The Scientist

» research misconduct and neuroscience

Most Recent

In vivo imaging reveals how grafted embryonic brain cells grow, connect, and mature into contributing members of damaged visual pathways in adult mice.

0 Comments

As people continue to tell tall tales, fMRI data show certain brain regions become less busy.

3 Comments

image: Zika Update

Zika Update

By | October 24, 2016

Virus’s effect on RNA methylation; identifying brain cells targeted by Zika; virus found in vaginal secretions for two weeks after infection; updated CDC recommendations for Miami

0 Comments

image: Week in Review: October 17–21

Week in Review: October 17–21

By | October 21, 2016

Report finds that pathologist involved in anonymous defamation case committed multiple acts of misconduct; growing eggs from stem cells; neutrophils’ role in metastasis; convergent evolution in birds

0 Comments

ACLU lawyers representing the post-publication peer review site have filed a motion to admit the existence of a university investigation that found pathologist Fazlul Sarkar guilty of misconduct.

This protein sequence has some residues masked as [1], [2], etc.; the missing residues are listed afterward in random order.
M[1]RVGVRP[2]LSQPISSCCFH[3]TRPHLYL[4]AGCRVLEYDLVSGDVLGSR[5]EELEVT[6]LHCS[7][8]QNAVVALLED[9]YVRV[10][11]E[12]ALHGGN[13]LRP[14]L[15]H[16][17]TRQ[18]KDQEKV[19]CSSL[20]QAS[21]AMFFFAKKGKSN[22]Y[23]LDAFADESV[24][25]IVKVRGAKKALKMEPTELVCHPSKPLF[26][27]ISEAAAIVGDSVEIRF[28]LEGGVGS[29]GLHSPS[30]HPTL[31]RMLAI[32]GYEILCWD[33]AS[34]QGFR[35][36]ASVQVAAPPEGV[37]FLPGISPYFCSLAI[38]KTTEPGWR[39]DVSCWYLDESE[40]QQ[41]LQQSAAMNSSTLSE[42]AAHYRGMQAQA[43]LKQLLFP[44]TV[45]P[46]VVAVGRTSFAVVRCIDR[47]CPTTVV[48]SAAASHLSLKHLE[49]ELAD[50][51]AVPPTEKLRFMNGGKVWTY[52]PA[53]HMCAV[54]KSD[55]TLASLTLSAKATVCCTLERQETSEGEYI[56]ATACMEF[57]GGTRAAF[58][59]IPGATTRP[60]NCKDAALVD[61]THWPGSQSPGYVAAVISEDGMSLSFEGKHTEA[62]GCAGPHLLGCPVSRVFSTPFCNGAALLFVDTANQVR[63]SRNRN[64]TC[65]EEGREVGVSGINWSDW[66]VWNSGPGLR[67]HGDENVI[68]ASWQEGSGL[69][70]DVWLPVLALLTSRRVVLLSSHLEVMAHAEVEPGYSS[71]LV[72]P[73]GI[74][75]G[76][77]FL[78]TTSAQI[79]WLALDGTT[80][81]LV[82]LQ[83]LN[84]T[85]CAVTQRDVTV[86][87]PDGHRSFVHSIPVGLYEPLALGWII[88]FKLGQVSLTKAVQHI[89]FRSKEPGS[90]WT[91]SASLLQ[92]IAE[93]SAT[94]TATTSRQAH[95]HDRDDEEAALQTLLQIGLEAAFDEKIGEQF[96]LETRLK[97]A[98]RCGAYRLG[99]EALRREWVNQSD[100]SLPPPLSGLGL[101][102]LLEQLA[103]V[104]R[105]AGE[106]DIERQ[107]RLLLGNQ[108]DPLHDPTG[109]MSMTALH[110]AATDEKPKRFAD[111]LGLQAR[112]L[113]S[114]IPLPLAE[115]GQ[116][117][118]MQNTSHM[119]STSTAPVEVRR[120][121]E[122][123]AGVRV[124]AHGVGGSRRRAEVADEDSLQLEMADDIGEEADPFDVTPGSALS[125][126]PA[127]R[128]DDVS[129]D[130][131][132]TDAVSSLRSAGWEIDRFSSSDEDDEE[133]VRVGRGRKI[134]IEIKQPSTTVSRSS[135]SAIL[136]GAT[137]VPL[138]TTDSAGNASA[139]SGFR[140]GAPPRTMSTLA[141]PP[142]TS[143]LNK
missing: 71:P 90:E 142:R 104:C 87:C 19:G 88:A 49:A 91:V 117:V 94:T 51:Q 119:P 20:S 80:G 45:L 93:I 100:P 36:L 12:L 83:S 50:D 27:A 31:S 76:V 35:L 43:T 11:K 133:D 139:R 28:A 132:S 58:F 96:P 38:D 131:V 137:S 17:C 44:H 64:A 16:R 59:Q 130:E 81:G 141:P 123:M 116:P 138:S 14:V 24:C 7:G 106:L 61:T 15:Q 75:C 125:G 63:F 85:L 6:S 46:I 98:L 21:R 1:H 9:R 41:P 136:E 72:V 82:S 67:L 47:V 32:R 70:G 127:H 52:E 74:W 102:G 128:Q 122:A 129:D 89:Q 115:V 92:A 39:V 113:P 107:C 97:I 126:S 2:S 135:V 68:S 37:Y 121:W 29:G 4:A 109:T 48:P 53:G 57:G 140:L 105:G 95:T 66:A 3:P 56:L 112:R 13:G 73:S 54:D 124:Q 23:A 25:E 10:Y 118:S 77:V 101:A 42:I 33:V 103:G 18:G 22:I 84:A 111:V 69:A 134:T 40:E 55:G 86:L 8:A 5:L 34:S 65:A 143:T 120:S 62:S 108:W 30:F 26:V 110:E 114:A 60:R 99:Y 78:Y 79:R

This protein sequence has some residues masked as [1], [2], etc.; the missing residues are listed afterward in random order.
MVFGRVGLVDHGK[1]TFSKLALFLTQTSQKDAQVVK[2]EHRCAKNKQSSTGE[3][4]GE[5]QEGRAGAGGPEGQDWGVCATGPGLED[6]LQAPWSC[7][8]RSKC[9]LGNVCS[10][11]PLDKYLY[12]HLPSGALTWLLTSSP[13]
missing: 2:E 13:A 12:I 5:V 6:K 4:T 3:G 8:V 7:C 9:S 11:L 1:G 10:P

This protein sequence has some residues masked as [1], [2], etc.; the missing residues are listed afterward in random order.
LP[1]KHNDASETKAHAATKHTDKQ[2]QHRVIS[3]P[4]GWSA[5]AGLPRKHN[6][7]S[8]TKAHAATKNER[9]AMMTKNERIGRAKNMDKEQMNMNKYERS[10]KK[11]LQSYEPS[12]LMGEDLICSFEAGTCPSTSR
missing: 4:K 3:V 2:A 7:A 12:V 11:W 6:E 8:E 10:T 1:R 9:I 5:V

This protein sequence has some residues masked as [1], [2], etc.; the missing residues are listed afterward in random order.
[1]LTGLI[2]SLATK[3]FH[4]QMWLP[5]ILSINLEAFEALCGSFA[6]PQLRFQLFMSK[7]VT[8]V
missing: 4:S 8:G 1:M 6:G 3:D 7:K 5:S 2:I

0 Comments

image: Misconduct Finding Could Impact PubPeer Litigation

Misconduct Finding Could Impact PubPeer Litigation

By | October 19, 2016

Wayne State University’s conclusion that pathologist Fazlul Sarkar committed research misconduct could affect the ongoing legal proceedings related to anonymous critics of his work.

0 Comments

A Wayne State University probe into allegations of research misconduct leveled against pathologist Fazlul Sarkar has found the scientist guilty of multiple instances of image manipulation, among other infractions.

2 Comments

image: Nascent Neurons Journey Through Newborn Brain

Nascent Neurons Journey Through Newborn Brain

By | October 6, 2016

Young cells make their way to the frontal lobe to create new circuits in the brains of infants, researchers report. 

0 Comments

image: Influential Alzheimer’s Researcher Dies

Influential Alzheimer’s Researcher Dies

By | October 6, 2016

Allen Roses, a professor of neurobiology at Duke University School of Medicine, has passed away at age 73.

0 Comments

image: Bigger-Brained Species Have Longer Yawns

Bigger-Brained Species Have Longer Yawns

By | October 5, 2016

Yawn duration also correlates with the number of cortical neurons, according to a study.

1 Comment

Popular Now

  1. Opinion: Why I Published in a Predatory Journal
    News & Opinion Opinion: Why I Published in a Predatory Journal

    My “colleagues” and I at the fictitious Arthur Vandelay Urological Research Institute were surprised to find our bogus “uromycitisis” case report swiftly accepted, with only minor revisions requested.

  2. Consilience, Episode 3: Cancer, Obscured
  3. A History of Screening for Natural Products to Fight Cancer
  4. March for Science: Dispatches from Washington, DC
AAAS